Hello and welcome to my moth Blog. I now reside in a small village in East Cambridgeshire called Fordham. My Blog's aim is to promote and encourage others to participate in the wonderful hobby that is Moth-trapping.
Moth records are vital for building a picture of our ecosystem around us, as they really are the bottom of the food chain. They are an excellent early indicator of how healthy a habitat is. I openly encourage people to share their findings via social media platforms such as Facebook, Twitter & Instagram.
So why do we do it? well for some people it is to get an insight into the world of Moths, for others it is to build a list of species much like 'Twitching' in the Bird world. The reason I do it....you just never know what you might find when you open up that trap! I hope to show what different species inhabit Cambridgeshire and neighbouring counties.
On this Blog you will find up-to-date records and pictures.
I run a trap regularly in my garden and also enjoy doing field trips to various localities over several different counties.
Please also check out the links in the sidebar to the right for other people's Blogs and informative Websites.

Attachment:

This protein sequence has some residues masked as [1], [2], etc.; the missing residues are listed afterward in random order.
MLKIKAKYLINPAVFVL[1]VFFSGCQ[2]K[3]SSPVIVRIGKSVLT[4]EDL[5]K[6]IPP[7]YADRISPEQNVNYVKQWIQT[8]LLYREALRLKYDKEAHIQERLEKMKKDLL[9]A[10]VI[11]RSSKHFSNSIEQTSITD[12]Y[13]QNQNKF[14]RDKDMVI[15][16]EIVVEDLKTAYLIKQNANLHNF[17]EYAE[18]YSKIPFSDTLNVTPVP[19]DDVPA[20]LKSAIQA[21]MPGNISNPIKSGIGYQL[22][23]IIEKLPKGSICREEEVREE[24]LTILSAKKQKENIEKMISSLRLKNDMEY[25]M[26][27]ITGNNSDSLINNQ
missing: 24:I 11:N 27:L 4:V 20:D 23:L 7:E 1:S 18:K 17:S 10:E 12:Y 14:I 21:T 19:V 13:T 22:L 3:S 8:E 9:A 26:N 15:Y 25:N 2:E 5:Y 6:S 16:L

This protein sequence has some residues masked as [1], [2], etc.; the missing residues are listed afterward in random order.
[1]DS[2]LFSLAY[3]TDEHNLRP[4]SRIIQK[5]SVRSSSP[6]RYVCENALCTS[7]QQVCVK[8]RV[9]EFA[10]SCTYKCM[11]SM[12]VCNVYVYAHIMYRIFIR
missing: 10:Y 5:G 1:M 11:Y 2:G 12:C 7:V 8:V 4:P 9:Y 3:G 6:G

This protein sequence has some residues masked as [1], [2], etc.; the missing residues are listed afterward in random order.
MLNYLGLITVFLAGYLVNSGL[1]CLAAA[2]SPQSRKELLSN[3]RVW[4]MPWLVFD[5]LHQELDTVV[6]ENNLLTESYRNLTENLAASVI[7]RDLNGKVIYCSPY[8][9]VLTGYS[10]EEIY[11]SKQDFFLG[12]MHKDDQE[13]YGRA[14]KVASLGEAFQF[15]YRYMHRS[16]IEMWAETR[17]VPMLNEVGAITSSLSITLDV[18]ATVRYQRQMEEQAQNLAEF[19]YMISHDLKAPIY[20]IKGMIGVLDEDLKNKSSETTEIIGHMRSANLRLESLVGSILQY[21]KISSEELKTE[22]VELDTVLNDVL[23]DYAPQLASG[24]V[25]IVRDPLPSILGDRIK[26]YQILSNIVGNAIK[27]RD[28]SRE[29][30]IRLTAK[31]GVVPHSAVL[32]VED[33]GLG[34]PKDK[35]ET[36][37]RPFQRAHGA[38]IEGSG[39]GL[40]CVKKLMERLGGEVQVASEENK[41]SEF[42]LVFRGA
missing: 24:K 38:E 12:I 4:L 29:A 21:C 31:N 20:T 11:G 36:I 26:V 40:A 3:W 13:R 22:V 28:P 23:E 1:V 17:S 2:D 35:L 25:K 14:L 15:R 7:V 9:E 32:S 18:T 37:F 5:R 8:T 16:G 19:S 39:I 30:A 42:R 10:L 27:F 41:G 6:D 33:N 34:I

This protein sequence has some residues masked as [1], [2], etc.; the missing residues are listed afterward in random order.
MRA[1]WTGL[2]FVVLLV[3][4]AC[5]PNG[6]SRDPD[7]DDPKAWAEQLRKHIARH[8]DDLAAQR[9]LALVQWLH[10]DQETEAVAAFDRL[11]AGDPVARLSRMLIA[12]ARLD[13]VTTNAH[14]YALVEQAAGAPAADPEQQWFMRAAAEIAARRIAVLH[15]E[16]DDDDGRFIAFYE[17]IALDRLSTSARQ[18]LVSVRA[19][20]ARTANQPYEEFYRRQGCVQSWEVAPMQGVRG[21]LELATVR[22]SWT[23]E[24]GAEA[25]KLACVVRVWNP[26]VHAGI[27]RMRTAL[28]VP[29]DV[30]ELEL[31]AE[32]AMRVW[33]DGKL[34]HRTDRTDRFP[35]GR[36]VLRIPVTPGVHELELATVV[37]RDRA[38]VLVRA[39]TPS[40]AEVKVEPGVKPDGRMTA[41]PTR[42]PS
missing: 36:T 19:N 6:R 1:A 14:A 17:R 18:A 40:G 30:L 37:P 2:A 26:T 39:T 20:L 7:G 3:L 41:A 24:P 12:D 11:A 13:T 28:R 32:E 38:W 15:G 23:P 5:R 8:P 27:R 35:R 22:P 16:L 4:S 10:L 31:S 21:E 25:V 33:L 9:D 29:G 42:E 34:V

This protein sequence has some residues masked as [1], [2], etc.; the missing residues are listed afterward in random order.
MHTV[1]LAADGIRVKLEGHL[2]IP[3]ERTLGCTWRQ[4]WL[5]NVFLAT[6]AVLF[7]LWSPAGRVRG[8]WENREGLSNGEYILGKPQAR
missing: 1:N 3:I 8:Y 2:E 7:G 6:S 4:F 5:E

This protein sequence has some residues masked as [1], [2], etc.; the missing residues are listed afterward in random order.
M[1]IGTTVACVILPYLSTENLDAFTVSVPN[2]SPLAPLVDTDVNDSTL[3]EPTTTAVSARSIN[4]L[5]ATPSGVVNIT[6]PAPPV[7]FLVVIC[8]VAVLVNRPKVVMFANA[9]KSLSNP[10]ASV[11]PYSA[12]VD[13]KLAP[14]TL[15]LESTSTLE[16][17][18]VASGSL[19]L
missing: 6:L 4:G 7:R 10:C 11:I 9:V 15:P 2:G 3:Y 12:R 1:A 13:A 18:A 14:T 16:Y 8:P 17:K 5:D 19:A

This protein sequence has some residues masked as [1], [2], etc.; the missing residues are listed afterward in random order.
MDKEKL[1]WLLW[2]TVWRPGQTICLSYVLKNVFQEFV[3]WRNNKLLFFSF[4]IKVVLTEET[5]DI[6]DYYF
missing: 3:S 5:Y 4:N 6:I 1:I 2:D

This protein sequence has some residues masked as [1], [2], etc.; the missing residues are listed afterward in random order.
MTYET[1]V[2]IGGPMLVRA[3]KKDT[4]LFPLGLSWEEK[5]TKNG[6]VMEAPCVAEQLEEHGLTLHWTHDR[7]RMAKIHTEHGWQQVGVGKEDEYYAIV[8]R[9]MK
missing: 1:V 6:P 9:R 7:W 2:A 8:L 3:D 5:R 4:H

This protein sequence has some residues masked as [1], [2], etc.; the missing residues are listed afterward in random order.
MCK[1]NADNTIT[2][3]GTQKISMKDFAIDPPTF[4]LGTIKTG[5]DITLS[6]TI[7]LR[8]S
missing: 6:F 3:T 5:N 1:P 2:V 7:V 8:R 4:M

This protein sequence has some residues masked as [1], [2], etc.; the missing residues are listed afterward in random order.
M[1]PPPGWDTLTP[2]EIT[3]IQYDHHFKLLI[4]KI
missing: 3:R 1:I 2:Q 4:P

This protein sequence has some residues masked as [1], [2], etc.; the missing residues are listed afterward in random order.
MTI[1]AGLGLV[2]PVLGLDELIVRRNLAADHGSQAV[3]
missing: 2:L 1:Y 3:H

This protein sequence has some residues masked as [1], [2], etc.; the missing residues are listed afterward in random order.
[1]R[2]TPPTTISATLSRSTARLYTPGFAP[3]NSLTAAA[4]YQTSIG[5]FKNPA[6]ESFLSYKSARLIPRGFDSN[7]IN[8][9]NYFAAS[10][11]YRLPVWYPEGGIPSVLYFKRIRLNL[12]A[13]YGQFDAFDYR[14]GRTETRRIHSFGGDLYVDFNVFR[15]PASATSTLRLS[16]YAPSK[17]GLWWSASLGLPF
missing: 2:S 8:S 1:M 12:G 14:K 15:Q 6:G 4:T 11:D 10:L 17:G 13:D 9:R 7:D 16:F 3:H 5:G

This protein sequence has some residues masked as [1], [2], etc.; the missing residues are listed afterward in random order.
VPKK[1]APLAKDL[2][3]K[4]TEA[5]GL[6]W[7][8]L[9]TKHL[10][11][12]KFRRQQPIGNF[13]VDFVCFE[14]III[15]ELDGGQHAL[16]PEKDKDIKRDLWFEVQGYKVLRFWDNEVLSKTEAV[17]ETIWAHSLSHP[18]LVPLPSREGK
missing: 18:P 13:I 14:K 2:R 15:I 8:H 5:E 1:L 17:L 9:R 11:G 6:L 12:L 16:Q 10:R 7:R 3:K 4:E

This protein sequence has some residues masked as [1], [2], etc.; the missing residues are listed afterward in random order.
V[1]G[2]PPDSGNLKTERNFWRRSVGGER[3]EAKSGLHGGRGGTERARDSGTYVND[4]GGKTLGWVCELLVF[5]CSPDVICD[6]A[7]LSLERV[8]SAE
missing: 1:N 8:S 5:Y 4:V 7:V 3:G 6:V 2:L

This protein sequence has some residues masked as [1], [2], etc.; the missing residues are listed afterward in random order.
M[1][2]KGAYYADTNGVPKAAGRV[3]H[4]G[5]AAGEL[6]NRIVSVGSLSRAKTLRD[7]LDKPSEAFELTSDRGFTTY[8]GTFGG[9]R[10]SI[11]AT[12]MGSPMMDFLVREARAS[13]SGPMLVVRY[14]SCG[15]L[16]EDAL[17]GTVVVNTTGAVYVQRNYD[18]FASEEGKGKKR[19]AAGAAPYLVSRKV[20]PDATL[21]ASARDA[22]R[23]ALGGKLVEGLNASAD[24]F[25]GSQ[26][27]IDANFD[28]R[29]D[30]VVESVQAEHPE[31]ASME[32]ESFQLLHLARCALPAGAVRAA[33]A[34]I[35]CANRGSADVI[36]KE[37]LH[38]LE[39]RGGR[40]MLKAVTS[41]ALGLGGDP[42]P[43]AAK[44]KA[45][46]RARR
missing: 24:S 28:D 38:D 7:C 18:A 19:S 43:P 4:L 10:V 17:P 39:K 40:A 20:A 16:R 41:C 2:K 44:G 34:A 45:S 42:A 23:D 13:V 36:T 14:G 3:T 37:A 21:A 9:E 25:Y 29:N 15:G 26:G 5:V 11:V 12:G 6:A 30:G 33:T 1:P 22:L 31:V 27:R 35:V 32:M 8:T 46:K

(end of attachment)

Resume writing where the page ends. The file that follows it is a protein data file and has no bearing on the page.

Thanks for looking and happy Mothing!


NFY = New Species For The Year
NFG = New Species For The Garden
NEW! = New Species For My Records

Any Species highlighted in RED signifies a totally new species for my records.

If you have any questions or enquiries then please feel free to email me
Contact Email : bensale@rocketmail.com

My Latest Notables and Rarities

Monday 29 April 2024

A glimmer of hope?

Soon, it'll be busy with the moths as the temperature starts to tick up a bit, well lets hope so!

It was pitiful last night with just one Epiphyas postivittana overnight.
Today, whilst out on our grass cutting round, we stopped at our small site in Beck Row which sits opposite Aspal Close Nature Reserve, after doing the bits we neede to do, it was lunch time and I had a brief wander over to it and found the Gorse in full bloom, tapping the bushes with my foot disturbed plenty of moths including lots of micro moths (probably Cydia ulicetana) and a few Carpets, but with no net there was no chance!
I did notice a moth settle on one of the Gorse sprigs and got a pot around it to inspect it. It was clear to see that it was a new species for me, given the habitat and early time of year. 
Graphilita internana is a species of tortrix moth associated with Gorse, the caterpillars feeding within the seed pods.

I do relish these chance quick encounters, the moth is probably quite common at the site, but it is still not on my county list here in East Cambs (Not enough foodplant).

Plentiful Gorse

Grapholita internana


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